A new study by anthropologists at the University of Bristol will help campaigners to closely target their work in eradicating female genital cutting (FGC).
The World Health Organisation report that an estimated three million girls are at risk every year of having their genitals cut in some way, mostly before the age of 15.
Long term health effects include infections, complications in childbirth and chronic pain.
Researchers found in a rural Ethiopian community that most people did not support the practice when questioned directly; however, indirect methods of enquiry revealed continued higher levels of support for FGC among some sections of society.
Those individuals most inclined to hold strong but concealed views in support of FGC included older influential men and those who had been to school.
University of Bristol Reader in Anthropology Dr Mhairi Gibson and Dr Eshetu Gurmu of Addis Ababa University spent six months in South Central Ethiopia asking residents for their views on FGC, comparing responses given directly to those using specialised indirect questioning methods (designed to obtain anonymous responses).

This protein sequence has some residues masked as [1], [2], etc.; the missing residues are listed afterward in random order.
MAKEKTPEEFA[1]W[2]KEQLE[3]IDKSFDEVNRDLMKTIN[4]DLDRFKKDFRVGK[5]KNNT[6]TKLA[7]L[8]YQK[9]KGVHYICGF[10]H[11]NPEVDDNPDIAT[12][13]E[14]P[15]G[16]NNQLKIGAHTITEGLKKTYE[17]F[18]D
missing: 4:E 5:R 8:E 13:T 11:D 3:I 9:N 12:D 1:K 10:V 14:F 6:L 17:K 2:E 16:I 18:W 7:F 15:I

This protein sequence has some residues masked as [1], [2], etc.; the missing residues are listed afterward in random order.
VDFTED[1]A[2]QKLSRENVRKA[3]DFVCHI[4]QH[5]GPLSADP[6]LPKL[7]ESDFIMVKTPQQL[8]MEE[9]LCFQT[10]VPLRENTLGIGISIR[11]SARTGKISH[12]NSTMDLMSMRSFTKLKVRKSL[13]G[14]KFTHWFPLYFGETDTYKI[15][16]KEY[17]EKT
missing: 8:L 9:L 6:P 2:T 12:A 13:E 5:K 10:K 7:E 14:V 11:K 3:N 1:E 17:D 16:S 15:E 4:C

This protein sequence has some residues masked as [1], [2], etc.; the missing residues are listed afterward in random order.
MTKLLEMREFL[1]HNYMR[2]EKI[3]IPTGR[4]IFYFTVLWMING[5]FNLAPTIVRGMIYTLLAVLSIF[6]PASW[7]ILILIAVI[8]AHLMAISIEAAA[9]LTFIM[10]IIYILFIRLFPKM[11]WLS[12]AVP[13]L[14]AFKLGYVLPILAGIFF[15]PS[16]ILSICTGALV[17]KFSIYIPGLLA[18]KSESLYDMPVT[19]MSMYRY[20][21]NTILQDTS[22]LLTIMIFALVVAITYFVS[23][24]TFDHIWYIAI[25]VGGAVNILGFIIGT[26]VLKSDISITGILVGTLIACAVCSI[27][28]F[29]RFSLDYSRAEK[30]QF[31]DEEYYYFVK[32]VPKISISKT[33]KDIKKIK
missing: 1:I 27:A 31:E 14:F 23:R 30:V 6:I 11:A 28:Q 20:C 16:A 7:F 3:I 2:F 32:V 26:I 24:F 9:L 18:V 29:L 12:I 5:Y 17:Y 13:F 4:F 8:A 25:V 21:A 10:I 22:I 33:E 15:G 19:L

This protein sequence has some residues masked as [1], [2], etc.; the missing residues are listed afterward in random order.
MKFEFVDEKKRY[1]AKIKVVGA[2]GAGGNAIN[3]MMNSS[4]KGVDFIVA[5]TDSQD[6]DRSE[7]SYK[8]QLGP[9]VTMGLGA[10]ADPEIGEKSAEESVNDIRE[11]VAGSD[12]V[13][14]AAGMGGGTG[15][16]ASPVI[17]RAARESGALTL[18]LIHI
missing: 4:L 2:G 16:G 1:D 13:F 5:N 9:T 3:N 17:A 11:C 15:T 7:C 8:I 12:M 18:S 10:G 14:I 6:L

Dr Gibson said: "The elimination of female genital cutting is a key target for health policy-makers in high-risk communities such as parts of Africa and the Middle East.
"One of the main barriers to achieving this goal is the absence of good quality data on behaviour and social attitudes that underpin this illegal practice.
"The new method of questioning we've developed addresses the problem that people may hide their true feelings about such a sensitive topic, and provides more accurate information on subgroups who hold the strongest views in support of the practice.
"Now campaigners and policy makers can adapt their behaviour change work to target older educated males and the methods could be used to provide new insights to other culturally sensitive behaviour such as intimate partner violence, risky sex and early marriage."